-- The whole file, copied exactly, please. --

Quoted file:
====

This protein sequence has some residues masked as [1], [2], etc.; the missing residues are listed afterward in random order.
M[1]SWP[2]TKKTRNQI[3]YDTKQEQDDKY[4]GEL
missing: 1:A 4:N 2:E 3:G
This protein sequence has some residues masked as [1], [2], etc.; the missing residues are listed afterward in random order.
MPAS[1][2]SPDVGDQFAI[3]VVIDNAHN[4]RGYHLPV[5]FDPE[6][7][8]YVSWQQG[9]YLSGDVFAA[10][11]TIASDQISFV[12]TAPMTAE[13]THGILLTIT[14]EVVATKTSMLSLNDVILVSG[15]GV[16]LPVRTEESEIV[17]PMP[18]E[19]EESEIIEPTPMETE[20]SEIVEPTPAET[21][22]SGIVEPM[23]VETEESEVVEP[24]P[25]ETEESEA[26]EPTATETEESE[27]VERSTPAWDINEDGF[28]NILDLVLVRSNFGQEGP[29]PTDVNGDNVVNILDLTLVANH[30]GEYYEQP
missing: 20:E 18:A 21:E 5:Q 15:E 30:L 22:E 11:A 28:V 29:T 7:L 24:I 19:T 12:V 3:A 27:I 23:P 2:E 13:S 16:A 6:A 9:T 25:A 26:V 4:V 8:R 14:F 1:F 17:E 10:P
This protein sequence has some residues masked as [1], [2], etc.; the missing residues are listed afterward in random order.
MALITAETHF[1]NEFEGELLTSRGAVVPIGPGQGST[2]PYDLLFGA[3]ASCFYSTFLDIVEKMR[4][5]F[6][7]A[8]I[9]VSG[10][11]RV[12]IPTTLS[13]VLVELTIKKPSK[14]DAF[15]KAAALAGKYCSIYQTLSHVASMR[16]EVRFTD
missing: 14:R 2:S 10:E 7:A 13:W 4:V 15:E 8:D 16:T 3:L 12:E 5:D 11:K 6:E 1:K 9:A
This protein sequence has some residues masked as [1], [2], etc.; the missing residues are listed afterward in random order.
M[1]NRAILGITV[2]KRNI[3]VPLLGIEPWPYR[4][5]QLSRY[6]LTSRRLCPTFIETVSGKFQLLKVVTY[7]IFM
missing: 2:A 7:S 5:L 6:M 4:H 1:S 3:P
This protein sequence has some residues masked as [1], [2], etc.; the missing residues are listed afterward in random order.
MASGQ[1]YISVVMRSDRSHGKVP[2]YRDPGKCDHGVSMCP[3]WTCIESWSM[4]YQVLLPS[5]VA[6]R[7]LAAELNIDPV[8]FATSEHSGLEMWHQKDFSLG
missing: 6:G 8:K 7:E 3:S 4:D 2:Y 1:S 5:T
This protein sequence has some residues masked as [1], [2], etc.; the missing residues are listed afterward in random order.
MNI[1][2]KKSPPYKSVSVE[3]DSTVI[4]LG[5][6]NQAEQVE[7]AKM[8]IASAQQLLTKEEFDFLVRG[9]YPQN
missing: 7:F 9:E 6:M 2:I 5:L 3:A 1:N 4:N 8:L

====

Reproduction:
This protein sequence has some residues masked as [1], [2], etc.; the missing residues are listed afterward in random order.
M[1]SWP[2]TKKTRNQI[3]YDTKQEQDDKY[4]GEL
missing: 1:A 4:N 2:E 3:G
This protein sequence has some residues masked as [1], [2], etc.; the missing residues are listed afterward in random order.
MPAS[1][2]SPDVGDQFAI[3]VVIDNAHN[4]RGYHLPV[5]FDPE[6][7][8]YVSWQQG[9]YLSGDVFAA[10][11]TIASDQISFV[12]TAPMTAE[13]THGILLTIT[14]EVVATKTSMLSLNDVILVSG[15]GV[16]LPVRTEESEIV[17]PMP[18]E[19]EESEIIEPTPMETE[20]SEIVEPTPAET[21][22]SGIVEPM[23]VETEESEVVEP[24]P[25]ETEESEA[26]EPTATETEESE[27]VERSTPAWDINEDGF[28]NILDLVLVRSNFGQEGP[29]PTDVNGDNVVNILDLTLVANH[30]GEYYEQP
missing: 20:E 18:A 21:E 5:Q 15:E 30:L 22:E 11:A 28:V 29:T 7:L 24:I 19:T 12:V 3:A 27:I 23:P 2:E 13:S 16:A 6:A 9:T 25:A 26:V 4:V 8:R 14:F 1:F 17:E 10:P
This protein sequence has some residues masked as [1], [2], etc.; the missing residues are listed afterward in random order.
MALITAETHF[1]NEFEGELLTSRGAVVPIGPGQGST[2]PYDLLFGA[3]ASCFYSTFLDIVEKMR[4][5]F[6][7]A[8]I[9]VSG[10][11]RV[12]IPTTLS[13]VLVELTIKKPSK[14]DAF[15]KAAALAGKYCSIYQTLSHVASMR[16]EVRFTD
missing: 14:R 2:S 10:E 7:A 13:W 4:V 15:E 8:D 16:T 3:L 12:E 5:D 11:K 6:E 1:K 9:A
This protein sequence has some residues masked as [1], [2], etc.; the missing residues are listed afterward in random order.
M[1]NRAILGITV[2]KRNI[3]VPLLGIEPWPYR[4][5]QLSRY[6]LTSRRLCPTFIETVSGKFQLLKVVTY[7]IFM
missing: 2:A 7:S 5:L 6:M 4:H 1:S 3:P
This protein sequence has some residues masked as [1], [2], etc.; the missing residues are listed afterward in random order.
MASGQ[1]YISVVMRSDRSHGKVP[2]YRDPGKCDHGVSMCP[3]WTCIESWSM[4]YQVLLPS[5]VA[6]R[7]LAAELNIDPV[8]FATSEHSGLEMWHQKDFSLG
missing: 6:G 8:K 7:E 3:S 4:D 2:Y 1:S 5:T
This protein sequence has some residues masked as [1], [2], etc.; the missing residues are listed afterward in random order.
MNI[1][2]KKSPPYKSVSVE[3]DSTVI[4]LG[5][6]NQAEQVE[7]AKM[8]IASAQQLLTKEEFDFLVRG[9]YPQN
missing: 7:F 9:E 6:M 2:I 5:L 3:A 1:N 4:N 8:L